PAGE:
We all may have encountered this before, a friend is wearing a new dress to a wedding or a suit to a job interview and then promptly returns it the next day. This trend, now called “wardrobing,” is taking off according to Main Street – and it’s costing retailers money.
From the article:
Who exactly are the biggest wardrobing offenders? It seems there’s no one-size-fits-all answer.
“There are a lot of people practicing wardrobing—people you would never expect,” says Hitha Prabhakar, chief research officer at AitchPe Retail Advisory. “It ranges from celebrity stylists and wealthy suburban soccer moms to young people who are looking for a job and can’t afford to buy an interview suit.”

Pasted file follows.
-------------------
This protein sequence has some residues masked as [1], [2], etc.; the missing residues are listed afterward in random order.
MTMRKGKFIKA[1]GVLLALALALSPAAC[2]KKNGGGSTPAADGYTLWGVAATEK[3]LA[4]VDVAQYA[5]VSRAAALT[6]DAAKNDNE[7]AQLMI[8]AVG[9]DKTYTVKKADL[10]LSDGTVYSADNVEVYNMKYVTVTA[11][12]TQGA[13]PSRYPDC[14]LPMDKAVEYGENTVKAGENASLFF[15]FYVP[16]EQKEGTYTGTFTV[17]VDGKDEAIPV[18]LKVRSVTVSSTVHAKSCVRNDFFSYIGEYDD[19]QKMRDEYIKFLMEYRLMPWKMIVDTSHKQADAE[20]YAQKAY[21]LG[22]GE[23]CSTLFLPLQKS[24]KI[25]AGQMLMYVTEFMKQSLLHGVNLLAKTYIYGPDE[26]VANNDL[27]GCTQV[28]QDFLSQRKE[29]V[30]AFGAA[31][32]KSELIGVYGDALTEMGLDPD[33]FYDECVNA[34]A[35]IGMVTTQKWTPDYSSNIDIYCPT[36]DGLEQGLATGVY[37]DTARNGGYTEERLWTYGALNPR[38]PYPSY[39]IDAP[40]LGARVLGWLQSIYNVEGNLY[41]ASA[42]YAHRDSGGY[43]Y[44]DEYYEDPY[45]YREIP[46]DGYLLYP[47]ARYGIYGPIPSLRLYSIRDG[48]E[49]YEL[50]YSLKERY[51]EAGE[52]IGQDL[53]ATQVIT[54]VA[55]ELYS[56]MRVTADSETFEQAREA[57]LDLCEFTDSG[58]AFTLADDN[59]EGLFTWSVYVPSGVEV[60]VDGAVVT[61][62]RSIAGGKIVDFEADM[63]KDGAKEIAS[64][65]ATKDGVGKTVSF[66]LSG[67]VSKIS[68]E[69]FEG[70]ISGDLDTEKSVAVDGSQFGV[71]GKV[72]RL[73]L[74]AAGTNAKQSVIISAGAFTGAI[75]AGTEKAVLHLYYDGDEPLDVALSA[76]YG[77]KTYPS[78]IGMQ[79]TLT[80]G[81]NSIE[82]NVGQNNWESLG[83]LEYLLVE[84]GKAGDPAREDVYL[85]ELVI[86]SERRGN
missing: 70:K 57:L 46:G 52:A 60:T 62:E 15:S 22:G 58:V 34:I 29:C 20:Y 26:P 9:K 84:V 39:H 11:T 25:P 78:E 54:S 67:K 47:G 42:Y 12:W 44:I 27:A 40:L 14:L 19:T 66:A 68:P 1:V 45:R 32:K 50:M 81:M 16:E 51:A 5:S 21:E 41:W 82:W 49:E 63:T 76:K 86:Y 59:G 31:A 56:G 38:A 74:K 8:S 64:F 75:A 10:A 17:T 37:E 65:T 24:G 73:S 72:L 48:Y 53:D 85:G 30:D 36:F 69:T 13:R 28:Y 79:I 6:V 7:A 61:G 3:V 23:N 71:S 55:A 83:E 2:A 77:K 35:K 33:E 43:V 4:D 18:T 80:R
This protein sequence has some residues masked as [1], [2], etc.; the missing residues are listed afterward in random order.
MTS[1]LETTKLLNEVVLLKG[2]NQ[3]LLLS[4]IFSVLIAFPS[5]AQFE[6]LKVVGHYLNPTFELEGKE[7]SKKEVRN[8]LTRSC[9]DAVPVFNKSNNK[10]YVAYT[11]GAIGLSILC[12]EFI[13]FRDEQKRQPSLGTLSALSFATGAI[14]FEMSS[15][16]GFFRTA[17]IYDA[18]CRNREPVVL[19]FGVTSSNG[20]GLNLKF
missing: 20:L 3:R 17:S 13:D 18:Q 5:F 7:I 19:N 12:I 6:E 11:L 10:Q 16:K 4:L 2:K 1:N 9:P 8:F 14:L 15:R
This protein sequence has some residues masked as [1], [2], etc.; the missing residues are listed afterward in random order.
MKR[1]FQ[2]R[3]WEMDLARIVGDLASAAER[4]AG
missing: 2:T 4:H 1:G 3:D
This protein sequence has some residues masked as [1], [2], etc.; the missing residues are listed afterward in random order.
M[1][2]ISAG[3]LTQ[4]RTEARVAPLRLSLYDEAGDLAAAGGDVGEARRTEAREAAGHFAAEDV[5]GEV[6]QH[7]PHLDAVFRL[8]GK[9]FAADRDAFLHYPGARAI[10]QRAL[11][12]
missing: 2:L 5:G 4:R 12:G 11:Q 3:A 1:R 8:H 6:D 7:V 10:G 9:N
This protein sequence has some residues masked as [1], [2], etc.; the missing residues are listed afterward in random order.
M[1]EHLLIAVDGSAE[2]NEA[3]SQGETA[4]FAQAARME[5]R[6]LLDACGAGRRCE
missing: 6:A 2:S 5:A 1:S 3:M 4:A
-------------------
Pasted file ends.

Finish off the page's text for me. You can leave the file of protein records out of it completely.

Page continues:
But what drives our desire to try and beat the system? Social pressure may be one factor.
“No one wants to be caught wearing the same outfit on multiple occasions,” says David A. McKnight, an image and lifestyle consultant. “I’ve worn things twice, even though they were styled differently, and I’ve had someone say to me, ‘I’ve seen that jacket before,’ as if it’s a sin to wear something twice. Also, in the days of Instagram, a lot of fashionistas are looking to get noticed by posting ‘selfies’ wearing the latest trends, and God forbid they wear something twice.”